Photographer Frans Lanting — best known for his wildlife images in books and magazines such as National Geographic and Audubon — has recently unveiled an ambitious project looking backward and forward at the same time. Begun more than seven years ago, Life: A Journey Through Time is just that: Lanting explores the vast subject of life on Earth via selective images of natural phenomena, what he calls “slices in time.”
Taschen has just brought out a lush coffee-table book by that title, and a traveling exhibit opens Sept. 22 at the Dutch natural history museum in Leiden, Netherlands. The project is also a mouseclick away: An interactive Website,, is set to launch in late September, providing a detailed, flash-driven companion to the book.

In yet another iteration of this work, Lanting collaborated with composer Philip Glass to create a multimedia orchestral performance called Life Music, in which his imagery is merged with a live symphonic rendition of Glass’s score. “People ask if this is like Koyaanisquatsi,” says Lanting, referring to the 1983 Godfred Reggio film that was scored by Glass. “Yes and no.

“Like the film, this show has no explicit narration — it’s blending of images and music with an implicit story line,” Lanting says. “But Koyaanisquatsi involved moving images, and we’re working with still photography. So the choreographer [designer Alexander Nichols] became the bridge between the images and the music. He had a fantastic approach, using three screens and flowing images that really made it work.”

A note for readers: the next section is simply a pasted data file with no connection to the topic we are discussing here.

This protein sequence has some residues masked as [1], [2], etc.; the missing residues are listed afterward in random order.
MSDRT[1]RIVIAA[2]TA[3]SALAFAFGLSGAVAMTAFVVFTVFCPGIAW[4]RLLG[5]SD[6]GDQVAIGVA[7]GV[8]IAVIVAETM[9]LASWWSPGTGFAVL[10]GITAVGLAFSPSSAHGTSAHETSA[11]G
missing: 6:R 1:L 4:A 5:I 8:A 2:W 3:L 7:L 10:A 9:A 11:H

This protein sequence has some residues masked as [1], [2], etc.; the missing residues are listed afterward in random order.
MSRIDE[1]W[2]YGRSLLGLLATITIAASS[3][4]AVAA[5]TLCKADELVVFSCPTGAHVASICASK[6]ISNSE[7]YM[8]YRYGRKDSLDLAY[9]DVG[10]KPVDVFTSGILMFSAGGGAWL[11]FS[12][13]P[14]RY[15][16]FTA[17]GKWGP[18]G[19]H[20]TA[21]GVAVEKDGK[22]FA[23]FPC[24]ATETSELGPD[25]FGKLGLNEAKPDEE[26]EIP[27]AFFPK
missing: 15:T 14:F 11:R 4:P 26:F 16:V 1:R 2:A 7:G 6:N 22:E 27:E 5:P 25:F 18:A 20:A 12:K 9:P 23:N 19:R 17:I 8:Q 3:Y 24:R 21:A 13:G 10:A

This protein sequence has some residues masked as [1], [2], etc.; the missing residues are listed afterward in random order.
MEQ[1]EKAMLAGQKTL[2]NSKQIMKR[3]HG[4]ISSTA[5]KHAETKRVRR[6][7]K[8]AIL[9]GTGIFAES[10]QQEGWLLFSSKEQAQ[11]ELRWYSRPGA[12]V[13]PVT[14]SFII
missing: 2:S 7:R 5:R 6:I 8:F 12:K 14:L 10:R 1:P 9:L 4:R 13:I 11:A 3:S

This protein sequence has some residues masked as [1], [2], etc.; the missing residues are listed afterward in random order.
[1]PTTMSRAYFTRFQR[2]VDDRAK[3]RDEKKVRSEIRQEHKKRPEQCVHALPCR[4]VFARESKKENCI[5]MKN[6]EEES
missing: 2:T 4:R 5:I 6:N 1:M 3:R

The Life Music project premiered in July at the 2006 Cabrillo Festival in Santa Cruz, California. It will be performed by the Baltimore Symphony in Washington, D.C., in February 2007 and will travel to other cities (visit for schedule updates).

Lanting, meanwhile, plans to continue his exploration of life on Earth, with more emphasis on the impact of one prominent species: homo sapiens.

“Humanity, as a collective force, is beginning to change the face of the Earth in a dramatic fashion through climate change, through global warming,” says Lanting, who up until now has concentrated more on the natural world than man’s effects on it.

“Initially, I envisioned a three-part project, with the first part being a look back at the past, the second being a celebration of the present, and the third being a look forward in time to look at the consequences of climate change. But it took me seven years to cover the first two parts, and I felt that it was time to release this to the public.” He chuckles.

“I’m going to keep exploring the subject. But I feel that you can’t really understand the present, or look into the future, without understanding the past.”